The world seems enamored of Firefox 3. I'm not one of them.
Dennis Howlett analyzing the issues faced by senior business practitioners who work with enterprise software.
Dennis Howlett is a 40 year veteran in enterprise IT, working with companies large and small across many industries. He endeavors to inform buyers in a no-nonsense manner and spares no vendor that comes under his microscope.
The recent Institute of Industry Analyst Relations poll results produced some startling results. While the power hitters of Gartner, IDC and Forrester were well represented, it was the boutique groups that caught my attention.
I never thought I'd go on a tear about Excel in these pages, but Josh Greenbaum's correct assertion that Excel is pretty much everywhere and is probably the software industry's most successful product provides the perfect foil. Josh concludes:So, like the floppy disk icon that never dies, the Excel spreadsheet lives on and on, despite advances in technology that should have buried it a long time ago.
My Irregular colleague Brian Sommer waxes lyrical about the OpenAir/NetSuite deal. Brian has more years' experience implementing and analyzing business applications than most others I know.
Mary Jo Foley has the skinny on what's inside the latest release of Microsoft Dynamics AX 2009 (aka AX5.0).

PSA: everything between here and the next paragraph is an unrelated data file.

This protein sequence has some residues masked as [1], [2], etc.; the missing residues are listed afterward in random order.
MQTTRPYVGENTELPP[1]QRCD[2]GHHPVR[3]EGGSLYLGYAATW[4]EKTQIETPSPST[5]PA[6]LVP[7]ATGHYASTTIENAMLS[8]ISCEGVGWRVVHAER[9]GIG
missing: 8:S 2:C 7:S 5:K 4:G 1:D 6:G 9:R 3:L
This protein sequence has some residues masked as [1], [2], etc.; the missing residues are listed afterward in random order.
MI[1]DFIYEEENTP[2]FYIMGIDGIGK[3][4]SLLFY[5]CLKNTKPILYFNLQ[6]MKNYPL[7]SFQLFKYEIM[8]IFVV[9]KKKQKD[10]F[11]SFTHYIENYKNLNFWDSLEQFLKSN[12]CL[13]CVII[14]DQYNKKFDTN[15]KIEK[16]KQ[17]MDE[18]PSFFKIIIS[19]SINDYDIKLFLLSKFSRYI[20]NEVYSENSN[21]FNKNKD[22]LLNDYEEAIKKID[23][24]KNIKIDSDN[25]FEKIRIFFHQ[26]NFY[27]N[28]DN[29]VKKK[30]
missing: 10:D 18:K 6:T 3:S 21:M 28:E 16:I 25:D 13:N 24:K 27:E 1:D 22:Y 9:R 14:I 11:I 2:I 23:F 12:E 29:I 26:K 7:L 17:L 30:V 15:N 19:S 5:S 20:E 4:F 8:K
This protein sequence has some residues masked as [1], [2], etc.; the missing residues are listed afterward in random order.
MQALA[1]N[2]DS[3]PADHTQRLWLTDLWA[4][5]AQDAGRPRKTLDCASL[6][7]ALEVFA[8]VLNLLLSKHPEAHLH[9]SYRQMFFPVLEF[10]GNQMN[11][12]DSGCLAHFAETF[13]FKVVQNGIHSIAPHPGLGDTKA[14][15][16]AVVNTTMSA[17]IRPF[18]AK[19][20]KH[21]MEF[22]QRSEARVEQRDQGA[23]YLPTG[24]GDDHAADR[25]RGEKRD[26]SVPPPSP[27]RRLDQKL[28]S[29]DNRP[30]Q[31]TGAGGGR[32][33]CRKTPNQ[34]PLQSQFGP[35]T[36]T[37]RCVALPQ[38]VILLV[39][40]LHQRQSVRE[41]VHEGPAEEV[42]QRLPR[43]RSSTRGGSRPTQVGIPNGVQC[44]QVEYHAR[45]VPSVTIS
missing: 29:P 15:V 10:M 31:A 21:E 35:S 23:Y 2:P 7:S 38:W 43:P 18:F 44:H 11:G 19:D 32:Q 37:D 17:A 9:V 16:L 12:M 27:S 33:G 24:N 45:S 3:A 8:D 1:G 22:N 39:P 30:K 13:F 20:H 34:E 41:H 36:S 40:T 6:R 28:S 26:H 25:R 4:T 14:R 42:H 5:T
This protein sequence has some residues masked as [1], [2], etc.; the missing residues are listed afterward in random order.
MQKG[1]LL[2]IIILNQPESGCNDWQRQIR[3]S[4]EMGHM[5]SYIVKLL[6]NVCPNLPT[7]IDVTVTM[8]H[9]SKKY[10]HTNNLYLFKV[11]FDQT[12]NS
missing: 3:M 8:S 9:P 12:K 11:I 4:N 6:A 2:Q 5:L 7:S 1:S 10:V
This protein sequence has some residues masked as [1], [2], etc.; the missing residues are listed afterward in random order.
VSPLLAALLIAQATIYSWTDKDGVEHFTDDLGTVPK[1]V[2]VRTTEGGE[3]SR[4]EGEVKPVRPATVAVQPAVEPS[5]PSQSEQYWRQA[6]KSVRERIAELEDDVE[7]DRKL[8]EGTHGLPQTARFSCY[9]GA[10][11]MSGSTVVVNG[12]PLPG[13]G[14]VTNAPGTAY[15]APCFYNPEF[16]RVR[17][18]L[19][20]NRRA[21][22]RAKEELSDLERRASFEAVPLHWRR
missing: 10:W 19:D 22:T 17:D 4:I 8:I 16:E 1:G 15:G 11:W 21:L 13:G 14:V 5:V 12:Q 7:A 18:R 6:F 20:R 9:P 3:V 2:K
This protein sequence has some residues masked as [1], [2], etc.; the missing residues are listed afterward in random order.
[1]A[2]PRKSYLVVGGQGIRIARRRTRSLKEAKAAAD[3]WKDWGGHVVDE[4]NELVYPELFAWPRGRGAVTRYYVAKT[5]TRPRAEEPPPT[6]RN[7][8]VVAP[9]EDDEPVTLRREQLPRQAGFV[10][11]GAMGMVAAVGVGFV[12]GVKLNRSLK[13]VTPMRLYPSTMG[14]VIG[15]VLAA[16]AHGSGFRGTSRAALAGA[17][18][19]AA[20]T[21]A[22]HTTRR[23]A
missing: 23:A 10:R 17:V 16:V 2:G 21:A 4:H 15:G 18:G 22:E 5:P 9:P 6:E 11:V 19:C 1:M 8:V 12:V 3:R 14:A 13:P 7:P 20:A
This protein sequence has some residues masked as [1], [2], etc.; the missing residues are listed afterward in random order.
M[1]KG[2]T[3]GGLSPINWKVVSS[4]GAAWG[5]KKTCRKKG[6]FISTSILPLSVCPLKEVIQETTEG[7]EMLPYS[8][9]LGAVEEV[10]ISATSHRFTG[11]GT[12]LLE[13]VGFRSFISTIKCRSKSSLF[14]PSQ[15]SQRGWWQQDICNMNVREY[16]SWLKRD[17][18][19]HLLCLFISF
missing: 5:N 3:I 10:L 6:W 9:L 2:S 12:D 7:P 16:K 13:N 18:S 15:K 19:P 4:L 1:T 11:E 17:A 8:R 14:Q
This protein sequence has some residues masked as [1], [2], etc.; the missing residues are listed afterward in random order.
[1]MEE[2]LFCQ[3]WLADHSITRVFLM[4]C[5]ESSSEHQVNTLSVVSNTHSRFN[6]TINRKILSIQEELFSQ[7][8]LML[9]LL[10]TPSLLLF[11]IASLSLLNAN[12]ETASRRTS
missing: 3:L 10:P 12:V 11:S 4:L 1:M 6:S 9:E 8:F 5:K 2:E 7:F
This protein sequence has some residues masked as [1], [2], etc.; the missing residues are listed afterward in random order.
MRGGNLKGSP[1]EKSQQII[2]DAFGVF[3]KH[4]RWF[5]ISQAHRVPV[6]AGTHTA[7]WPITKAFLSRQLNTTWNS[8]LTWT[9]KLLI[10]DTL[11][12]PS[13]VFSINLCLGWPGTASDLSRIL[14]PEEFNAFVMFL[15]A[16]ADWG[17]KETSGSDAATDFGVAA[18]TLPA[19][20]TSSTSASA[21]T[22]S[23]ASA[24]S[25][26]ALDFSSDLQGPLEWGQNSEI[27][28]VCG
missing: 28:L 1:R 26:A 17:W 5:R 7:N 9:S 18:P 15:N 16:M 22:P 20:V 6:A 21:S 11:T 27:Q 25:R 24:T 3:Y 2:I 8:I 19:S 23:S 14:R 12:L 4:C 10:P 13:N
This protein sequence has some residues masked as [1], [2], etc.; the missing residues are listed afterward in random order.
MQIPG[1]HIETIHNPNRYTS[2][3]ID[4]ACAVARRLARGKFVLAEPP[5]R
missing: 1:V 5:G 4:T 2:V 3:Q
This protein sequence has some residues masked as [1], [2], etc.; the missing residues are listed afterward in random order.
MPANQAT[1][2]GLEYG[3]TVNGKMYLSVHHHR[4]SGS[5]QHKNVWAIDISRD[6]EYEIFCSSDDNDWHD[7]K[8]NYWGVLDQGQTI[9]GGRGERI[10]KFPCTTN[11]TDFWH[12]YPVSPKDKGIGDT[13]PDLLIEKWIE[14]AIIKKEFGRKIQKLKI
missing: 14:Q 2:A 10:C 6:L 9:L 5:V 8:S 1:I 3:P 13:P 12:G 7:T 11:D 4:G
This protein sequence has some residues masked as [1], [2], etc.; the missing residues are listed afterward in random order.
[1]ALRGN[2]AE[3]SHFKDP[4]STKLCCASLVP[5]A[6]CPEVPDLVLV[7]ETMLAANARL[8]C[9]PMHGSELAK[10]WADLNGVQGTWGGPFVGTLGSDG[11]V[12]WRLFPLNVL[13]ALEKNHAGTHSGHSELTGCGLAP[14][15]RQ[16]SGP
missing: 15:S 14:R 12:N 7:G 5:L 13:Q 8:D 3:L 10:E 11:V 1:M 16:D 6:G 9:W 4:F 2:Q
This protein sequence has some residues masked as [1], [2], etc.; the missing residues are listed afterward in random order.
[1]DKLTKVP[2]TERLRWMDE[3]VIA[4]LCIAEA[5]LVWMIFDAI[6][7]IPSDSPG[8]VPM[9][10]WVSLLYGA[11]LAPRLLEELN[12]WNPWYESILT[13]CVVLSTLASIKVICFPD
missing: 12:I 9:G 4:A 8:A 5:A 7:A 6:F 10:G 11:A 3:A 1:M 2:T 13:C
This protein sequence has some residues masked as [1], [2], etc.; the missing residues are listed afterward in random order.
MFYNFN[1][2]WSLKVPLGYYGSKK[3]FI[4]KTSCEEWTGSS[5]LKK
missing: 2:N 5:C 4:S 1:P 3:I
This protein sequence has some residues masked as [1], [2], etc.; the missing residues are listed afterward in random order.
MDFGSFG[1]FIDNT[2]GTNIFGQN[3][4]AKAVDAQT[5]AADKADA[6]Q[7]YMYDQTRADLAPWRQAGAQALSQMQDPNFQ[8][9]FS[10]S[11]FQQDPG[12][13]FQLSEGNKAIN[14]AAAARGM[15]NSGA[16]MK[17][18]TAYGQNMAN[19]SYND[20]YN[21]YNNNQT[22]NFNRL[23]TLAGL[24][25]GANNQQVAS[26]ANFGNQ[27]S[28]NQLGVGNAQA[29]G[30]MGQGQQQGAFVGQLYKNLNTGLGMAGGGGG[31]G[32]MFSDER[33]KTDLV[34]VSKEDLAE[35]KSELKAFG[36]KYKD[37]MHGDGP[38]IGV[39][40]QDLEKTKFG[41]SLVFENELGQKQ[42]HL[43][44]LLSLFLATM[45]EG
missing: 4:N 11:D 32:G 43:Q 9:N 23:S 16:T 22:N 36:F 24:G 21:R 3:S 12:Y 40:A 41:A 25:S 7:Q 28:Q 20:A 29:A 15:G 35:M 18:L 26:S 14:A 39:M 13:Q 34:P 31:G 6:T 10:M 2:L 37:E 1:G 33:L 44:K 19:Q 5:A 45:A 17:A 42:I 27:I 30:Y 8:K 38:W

In researching for an upcoming Oracle event, I stumbled across this video. It demonstrates how it is possible to install an instance of Oracle RDBMS in under an hour, simply by using your nose.
Our old friend David Berlind is proposing that traditional Exchange/Notes email servers be banished in favor of Gmail, arguing that it is not a case of 'if' but 'when' enterprise starts shifting email (and calendaring) to the Internet cloud:It's only a matter of time before the remaining rub on Gmail is history and your CFO starts asking questions about that long-running cost center associated with your e-mail and calendaring systems.
Conversations with Doug Merritt, a member of SAP's executive council and the person driving Business Objects as a platform for intelligence are always entertaining. Merritt represents the unconventional, disruptive element within SAP that was in evidence during Shai Agassi's tenure.
While it is still early days, SAP Business ByDesign customers are quietly confident the service will deliver value. Earlier today, David Suntinger, corporate development at WIMA, a German engineering business with four locations employing 500 person discussed its implementation progress.